Articles tagged with: WHL.travel
Sustaining Destinations »
By Laurel Angrist
Here in New York, we are currently in the midst of an ongoing battle that pits the gas industry against conservationists over whether or not to allow hydraulic fracturing, also called “fracking,” a controversial technique that uses numerous chemical additives for extracting the gas that lies buried under deep shale formations.
By Laurel Angrist
Well-planned ecotourism is one key to rainforests’ continued survival. It places value on preservation of nature as a commercial resource. Reputable tour outfits offer employment opportunities for locals as leaders and wildlife guides, enabling them to earn their money through sustainable and environmentally responsible forms of income. Travellers’ passion for traditional culture encourages locals to continue ancient forest-friendly practices.
By Anja Lorscher
The way Bloom Microventures, in Soc Son, Vietnam, combines tourism with microfinance is extremely innovative. Compared to numerous microfinance institutions, Bloom’s unique model of cross-subsidising microfinance operations with income generated through tourism enables the organisation to have a far greater social impact.
By Cindy Fan
In Laos, former logging elephants have found new employment and a healthy, peaceful life at camps such as The Elephant Village, 15 kilometres outside of Luang Prabang. At its stunning location overlooking the Nam Khan River, visitors can get up close and personal with Asian elephants, the planet’s second-largest land animal, whose mass is surpassed only by the African elephant. Travellers learn that despite an elephant’s hefty size, it is a remarkably gentle, sensitive and agile creature.
While most summer holidaymakers descend in mass on Europe’s top beaches, some look for something a little less crowded. They might consider a Budva beach retreat in Montenegro, a new ‘it’ spot with a classic summer vibe, music festivals, impromptu theatre, beach parties and much more. Even better, Budva is one of those rare gems that offer true cultural immersion away from the tourist trail, but with the services of a major destination.
While Thailand or New Zealand frequently make headlines by virtue of their natural wonders, one small corner of the Balkans has slipped below the radar for years. Set against the deep blue waters of the Adriatic Sea, Podgorica, Montenegro, is home to some of the most stunning gorges, peaks, rivers and valleys in Europe, if not the world. Even better, thanks to its relative distance from the tourist track, its centuries-old culture and traditions have remained largely intact.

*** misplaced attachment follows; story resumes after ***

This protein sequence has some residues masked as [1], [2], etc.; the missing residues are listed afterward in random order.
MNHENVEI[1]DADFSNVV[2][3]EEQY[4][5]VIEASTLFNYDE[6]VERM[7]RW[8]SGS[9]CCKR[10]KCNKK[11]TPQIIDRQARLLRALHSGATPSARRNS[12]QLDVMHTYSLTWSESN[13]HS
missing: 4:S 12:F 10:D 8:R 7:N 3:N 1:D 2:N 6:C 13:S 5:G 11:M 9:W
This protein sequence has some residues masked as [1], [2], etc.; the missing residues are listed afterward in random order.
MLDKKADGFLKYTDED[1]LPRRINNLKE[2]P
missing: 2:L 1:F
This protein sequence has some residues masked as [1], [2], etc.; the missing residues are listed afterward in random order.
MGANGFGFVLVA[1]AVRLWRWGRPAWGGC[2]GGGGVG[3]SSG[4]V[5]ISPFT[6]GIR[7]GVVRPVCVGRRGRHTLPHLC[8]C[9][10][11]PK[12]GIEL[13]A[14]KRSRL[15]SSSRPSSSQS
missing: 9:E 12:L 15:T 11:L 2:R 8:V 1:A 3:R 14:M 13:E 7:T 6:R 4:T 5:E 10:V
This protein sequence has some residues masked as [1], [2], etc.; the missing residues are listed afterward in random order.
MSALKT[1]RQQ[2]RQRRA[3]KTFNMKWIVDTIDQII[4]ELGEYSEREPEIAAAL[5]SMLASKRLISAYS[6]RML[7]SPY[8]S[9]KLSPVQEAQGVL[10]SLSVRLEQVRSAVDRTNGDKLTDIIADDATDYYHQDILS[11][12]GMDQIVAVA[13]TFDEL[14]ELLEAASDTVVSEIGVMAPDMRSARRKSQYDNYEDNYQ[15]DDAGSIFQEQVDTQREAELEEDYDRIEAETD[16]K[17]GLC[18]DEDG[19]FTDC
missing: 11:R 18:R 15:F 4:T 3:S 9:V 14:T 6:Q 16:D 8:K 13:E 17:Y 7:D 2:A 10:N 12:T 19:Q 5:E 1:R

Maliau Basin is one of the world’s finest remaining wilderness areas. It encompasses over 390 square kilometres of pristine rainforest in the south-central part of Sabah, Borneo, in Malaysia. The rainforest is so dense that less than 50 percent of it has ever been explored. Today, the Maliau is awaiting UNESCO World Heritage Site status, which would help with conservation efforts.
Deep in the South Pacific, in the Solomon Islands, is an atoll called Rennell Island. Like so many other natural World Heritage Sites that have gained UNESCO recognition for their unique biogeography, Rennell faces a dilemma: It wants to realise its high potential for ecotourism, but this can only happen if the infrastructure remains basic and little or no development is imposed on the area’s natural and cultural attractions.
In rural areas of Ghana, the Student and Youth Travel Organization (SYTO) works to arrange volunteering trips, internships, homestays and cultural exchanges for foreign visitors. To reach and get around the most remote and underserved villages of rural Ghana, these visitors need transportation on which they can rely; however, they often find that there is nothing suitable in their village destinations.
Mynatour ecotourism community, sponsored by WHL.travel, is launching the Ecotourism Travel Blog Contest, an innovative competition inviting travelers to share their travel blog in order to promote green travel and ecotourism best practices. The idea of the contest is to promote ecotourism and responsible tourism through a travel blog competition where the audience is involved in electing the best ecotourism story.